Major Algerian cabinet reshuffle is anticipated

Algeria

Published on Wednesday, 11 May 2022 Back to articles

Russia’s Foreign Minister Sergei Lavrov (l) and Algeria counterpart Ramtane Lamamra (r) who may soon be replaced (Reuters)

Multiple sources are saying that Algeria’s El-Mouradia presidential palace is working on a major cabinet reshuffle, which they say should be carried out in the next week or two. There has, however, been talk of imminent reshuffles since last November without anything more than the odd, and largely insignificant, change. This time the speculation is that at least seven ministers, including some big guns, should be replaced and changed. 

Sources say that even Prime Minister Aïmen Benabderrahmane could be removed but there is no obvious heavyweight candidate with proven skills and vision to replace him. The name of Brahim Merad — the current Mediator of the Republic; a former wali; and former presidential adviser — is well thought of in the Presidency but little known outside it. The absence of any obvious proven candidate to manage the country when it is facing so many complex socio-economic and financial issues incline President Abdelmajid Tebboune to prolong the status quo which is causing the country so much harm.

Other heavyweights believed to be heading for the departure lounge include Foreign Minister Ramtane Lamamra and Energy Minister Mohamed Arkab. However, this does not mean that we will necessarily see their departure because both men enjoy the support of several powerful lobbies within the military. 

It has been rumoured for a long time that Tebboune does not particularly like Lamamra. We believe that he was earmarked for dismissed in last November’s anticipated cabinet reshuffle which ultimately did not take place. Relations between the two men are said to be superficial, strictly professional and sometimes icy because of Lamamra’s proximity to influential decision-makers in the military institution. Tebboune’s entourage also suspects him of harbouring political ambitions of running for the Presidency in 2024. He could thus become a formidable competitor to Tebboune if the latter seeks a second term in office.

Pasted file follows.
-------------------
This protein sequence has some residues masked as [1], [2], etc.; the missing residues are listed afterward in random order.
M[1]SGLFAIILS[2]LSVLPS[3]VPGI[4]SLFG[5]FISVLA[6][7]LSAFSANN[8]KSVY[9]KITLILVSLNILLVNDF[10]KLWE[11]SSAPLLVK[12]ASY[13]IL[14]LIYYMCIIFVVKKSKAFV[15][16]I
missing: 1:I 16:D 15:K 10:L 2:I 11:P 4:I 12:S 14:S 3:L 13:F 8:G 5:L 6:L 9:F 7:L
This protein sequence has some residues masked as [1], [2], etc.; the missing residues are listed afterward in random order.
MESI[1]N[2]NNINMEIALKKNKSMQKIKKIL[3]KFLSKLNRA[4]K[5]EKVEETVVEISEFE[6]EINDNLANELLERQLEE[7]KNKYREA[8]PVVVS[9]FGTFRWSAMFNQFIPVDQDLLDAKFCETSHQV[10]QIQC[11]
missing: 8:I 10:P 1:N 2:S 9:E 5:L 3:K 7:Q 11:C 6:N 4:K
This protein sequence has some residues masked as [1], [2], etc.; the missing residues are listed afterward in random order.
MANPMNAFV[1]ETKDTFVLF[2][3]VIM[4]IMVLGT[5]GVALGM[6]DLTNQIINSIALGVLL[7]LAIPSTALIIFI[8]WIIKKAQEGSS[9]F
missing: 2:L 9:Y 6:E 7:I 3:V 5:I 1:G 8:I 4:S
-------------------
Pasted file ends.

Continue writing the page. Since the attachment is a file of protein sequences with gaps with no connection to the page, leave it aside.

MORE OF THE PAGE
Given the almost continual flow of allegations of corruption and mismanagement within Sonatrach’s senior management, it will be surprising if Arkab remains in charge of the Energy Ministry. But, like Lamamra, he has powerful connections within the military who may well put their corrupt self-interest before those of the country.

Other ministers whose records have been very modest and who risk dismissal include the Minister of Industry, Ahmed Zeghdar, and the Minister of Agriculture, Mohammed Abdelhafid Henni. Faced with the worrying food crisis, Tebboune might well want to breathe new life into a sector deemed strategic by entrusting it to a new personality capable of meeting increasingly difficult challenges, not least the disastrous effects of Russia’s war with Ukraine. 

Several other ministerial departments such as Labour, Employment and Social Security and National Education may face changes. Similarly, the Minister of Commerce Kamel Rezig and the Minister of Health Abderrahmane Benbouzid have both been the subjects of longstanding criticism because of their mismanagement of their ministries

The key decision in this anticipated reshuffle is almost certain to be that relating to the future of the Chief of Army Staff, General Saïd Chengriha, who, as we have explained, is likely to be shown the exit door. Within his corrupt, aged but nevertheless powerful camp, there are those who are pushing for him to follow in his predecessor General Ahmed Gaïd Salah’s footsteps as Deputy Defence Minister. If they get their way, it will not only demonstrate how enfeebled the Presidency has become but will also be a major impediment to the implementation of whatever reformist plans it may still be harbouring.

A way out of the Chengriha conundrum might be for Tebboune to appoint Chengriha as Deputy Defence Minister in his ministerial reshuffle, before announcing his retirement on 5 July.

This excerpt is taken from Algeria Politics & Security, our weekly intelligence report on Algeria. Click here to receive a free sample copy.

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